Monday, April 15, 2013

Flower Hill Farm Butterflies of 2012 ~ Whites and Sulphurs

The Cabbage White Pieris rapae, Orange Sulphur Colias eurytheme and Clouded Sulphur Colias philodice, are all inhabitants of Flower Hill Farm and are featured in this installment of Flower Hill Farm Butterflies of 2012. 

Cabbage Whites 2012 and 2009

The Cabbage Whites I have photographed are males. A female has two black dots on each wing.

The originally Eurasian and abundant Cabbage White is hardly loved by most farmers and gardeners. I admit to having my own bias against the ghostly Cabbage White due to the larva and my sharing a love of the Brassica family, though I do not ever tolerate or support those that use poisons to control any insects that might damage our food supplies. 

The green caterpillars also eat peppergrass Lepidium virginicum and other mustards, so it is a good idea to plant more mustard greens that one would wish to eat. I do not really mind sharing my veggies with most wildlife and so far the whites are not too much of a problem here. Rabbits, however, make growing my own food so very heartbreaking and difficult.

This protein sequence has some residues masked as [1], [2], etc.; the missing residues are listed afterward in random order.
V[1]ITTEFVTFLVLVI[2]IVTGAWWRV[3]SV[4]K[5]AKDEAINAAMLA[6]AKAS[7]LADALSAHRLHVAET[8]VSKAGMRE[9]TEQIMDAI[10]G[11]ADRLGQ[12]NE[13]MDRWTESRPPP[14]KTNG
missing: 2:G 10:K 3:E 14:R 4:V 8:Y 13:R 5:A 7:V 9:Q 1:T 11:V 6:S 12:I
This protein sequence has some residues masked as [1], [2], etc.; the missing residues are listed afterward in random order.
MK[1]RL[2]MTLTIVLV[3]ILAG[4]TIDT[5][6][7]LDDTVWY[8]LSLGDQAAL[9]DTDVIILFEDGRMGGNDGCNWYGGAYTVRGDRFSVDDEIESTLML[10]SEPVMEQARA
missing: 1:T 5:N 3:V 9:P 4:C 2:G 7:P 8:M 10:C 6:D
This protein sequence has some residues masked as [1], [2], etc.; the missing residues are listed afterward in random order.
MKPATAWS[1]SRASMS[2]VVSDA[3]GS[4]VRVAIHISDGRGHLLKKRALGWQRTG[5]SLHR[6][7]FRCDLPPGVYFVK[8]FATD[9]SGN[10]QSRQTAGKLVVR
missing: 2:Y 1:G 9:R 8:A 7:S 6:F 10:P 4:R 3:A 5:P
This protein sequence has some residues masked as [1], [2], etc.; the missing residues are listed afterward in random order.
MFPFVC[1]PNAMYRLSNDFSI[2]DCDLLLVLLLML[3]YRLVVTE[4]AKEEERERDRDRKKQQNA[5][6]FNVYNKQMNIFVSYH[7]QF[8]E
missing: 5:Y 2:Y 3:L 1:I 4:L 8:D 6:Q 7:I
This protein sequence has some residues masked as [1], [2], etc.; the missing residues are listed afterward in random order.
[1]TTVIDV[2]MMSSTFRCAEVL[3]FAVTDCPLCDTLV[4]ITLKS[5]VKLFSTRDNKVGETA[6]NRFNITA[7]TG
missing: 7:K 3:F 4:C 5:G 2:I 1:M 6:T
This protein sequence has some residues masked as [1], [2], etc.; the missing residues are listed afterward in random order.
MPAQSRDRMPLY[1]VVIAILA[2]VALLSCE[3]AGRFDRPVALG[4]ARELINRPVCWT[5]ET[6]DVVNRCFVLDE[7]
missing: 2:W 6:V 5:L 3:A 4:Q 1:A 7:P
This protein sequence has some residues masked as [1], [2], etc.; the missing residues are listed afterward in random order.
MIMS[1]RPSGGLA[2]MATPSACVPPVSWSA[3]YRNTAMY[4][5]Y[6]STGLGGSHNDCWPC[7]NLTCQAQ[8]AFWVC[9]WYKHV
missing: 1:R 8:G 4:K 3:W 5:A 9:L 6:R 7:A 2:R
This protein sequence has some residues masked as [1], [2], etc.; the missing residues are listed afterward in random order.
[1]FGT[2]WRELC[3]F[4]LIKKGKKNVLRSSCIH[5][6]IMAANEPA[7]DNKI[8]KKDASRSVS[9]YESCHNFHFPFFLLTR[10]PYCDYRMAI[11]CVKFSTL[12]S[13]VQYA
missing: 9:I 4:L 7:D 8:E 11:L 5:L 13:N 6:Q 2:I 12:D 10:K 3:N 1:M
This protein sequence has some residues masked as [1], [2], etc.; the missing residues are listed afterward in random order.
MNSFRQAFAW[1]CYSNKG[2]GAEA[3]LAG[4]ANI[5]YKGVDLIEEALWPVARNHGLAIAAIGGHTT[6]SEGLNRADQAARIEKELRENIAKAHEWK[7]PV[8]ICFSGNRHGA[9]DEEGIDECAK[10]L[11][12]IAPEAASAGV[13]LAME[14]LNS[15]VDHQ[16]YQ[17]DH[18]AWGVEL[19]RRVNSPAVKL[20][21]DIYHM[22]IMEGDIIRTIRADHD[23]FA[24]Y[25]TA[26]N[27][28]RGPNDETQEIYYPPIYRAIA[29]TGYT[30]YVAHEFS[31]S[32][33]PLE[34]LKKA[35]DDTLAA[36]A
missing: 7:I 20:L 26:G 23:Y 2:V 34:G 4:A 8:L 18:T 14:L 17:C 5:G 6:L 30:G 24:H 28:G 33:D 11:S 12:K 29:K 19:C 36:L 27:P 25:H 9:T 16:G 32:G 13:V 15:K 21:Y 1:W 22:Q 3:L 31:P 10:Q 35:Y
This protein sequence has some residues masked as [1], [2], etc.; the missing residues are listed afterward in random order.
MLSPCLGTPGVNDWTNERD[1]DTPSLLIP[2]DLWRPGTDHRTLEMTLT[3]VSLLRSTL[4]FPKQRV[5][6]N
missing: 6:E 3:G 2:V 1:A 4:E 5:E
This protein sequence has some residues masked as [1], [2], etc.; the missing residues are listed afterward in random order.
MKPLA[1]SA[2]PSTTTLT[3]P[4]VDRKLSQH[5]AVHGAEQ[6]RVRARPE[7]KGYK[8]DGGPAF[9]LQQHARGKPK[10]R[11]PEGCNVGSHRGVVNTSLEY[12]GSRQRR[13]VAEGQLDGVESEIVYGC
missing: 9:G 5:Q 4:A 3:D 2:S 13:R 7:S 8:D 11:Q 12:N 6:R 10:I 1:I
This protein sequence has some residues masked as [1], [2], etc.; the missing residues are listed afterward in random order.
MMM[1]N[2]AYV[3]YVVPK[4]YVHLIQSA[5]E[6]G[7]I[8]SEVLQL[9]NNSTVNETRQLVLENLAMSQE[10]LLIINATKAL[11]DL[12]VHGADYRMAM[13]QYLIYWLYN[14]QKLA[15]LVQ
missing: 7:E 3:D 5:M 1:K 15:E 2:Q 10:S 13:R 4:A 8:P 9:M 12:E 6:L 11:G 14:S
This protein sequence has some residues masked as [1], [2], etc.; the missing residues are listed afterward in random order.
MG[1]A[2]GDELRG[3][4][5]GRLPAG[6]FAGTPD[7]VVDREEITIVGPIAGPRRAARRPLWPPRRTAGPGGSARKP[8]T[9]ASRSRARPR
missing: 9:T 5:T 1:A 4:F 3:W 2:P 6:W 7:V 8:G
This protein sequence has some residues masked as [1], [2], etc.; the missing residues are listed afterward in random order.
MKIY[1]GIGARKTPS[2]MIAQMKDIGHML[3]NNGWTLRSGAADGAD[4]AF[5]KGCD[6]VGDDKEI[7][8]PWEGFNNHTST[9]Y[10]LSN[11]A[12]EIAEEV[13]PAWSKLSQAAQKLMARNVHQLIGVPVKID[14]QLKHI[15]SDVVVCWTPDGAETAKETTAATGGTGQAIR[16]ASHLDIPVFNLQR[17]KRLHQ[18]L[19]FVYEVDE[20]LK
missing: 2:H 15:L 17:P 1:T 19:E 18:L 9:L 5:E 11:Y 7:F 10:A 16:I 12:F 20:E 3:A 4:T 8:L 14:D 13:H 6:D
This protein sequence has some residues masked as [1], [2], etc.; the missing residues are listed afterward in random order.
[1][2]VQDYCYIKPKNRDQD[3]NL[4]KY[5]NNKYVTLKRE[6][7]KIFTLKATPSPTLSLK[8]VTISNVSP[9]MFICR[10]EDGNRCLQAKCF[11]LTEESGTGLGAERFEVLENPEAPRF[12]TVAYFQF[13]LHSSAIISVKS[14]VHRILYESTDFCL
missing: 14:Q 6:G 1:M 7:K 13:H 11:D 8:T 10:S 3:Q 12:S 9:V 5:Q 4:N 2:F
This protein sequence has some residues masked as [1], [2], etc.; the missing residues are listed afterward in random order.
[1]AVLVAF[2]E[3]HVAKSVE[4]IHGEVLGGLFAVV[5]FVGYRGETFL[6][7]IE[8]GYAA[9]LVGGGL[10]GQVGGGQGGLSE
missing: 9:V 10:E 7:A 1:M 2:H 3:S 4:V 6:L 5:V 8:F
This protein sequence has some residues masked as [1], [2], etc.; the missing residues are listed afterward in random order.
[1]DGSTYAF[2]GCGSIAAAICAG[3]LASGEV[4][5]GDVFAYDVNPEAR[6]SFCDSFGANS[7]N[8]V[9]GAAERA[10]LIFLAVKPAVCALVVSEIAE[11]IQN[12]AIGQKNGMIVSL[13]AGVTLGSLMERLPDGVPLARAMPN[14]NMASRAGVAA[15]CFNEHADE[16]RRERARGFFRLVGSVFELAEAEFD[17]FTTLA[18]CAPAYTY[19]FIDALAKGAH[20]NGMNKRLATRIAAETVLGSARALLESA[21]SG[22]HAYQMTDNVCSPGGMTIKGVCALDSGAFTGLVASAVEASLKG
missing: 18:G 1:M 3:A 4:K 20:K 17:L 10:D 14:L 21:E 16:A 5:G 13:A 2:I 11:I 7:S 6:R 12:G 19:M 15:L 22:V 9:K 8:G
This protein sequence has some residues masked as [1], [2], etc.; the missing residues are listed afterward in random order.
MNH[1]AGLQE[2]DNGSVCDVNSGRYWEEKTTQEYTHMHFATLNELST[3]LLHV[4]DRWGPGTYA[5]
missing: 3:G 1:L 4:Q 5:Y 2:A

Cabbage Whites and Orange Sulphur 2012

Whites and Sulphurs are members of the same family but have their own subfamily each according to their name. The only Whites I have sighted here are the Cabbage Whites . . . it may be that the non native has caused a decline in the native species. The insane practices of corporate farms and others who manage land with toxic pesticides is most likely a larger factor in all endangered butterfly species. 

These butterflies are in flight from spring through fall . . .  having three broods that seem to overlap one another. The Sulphurs are more numerous and confusing to identify as certain later broods seem to look identical. I have included photos from previous years in the collage below. 

Orange and Clouded Sulphurs  2012 and earlier

Orange and Clouded Sulphurs fly about low to the ground in meadows, pastures and fields choosing legumes such as clovers, vetches and alfalfa leaves to fasten a single egg to. I have noted that they choose lupines too. In Massachusetts the Whites and Sulphurs overwinter as fourth instars or chrysalises.

I still have the Fritillary, Skipper and Monarch butterflies of 2012 to share. By next week the gardens should be wide awake with many more returning birds and butterflies awaking with it. It is exciting to imagine all of these beauties and more flitting about the fields and gardens soon. Happy butterflying!

A new installment of my  'A Bestiary' is up over at Native Plants and Wildlife Gardens.

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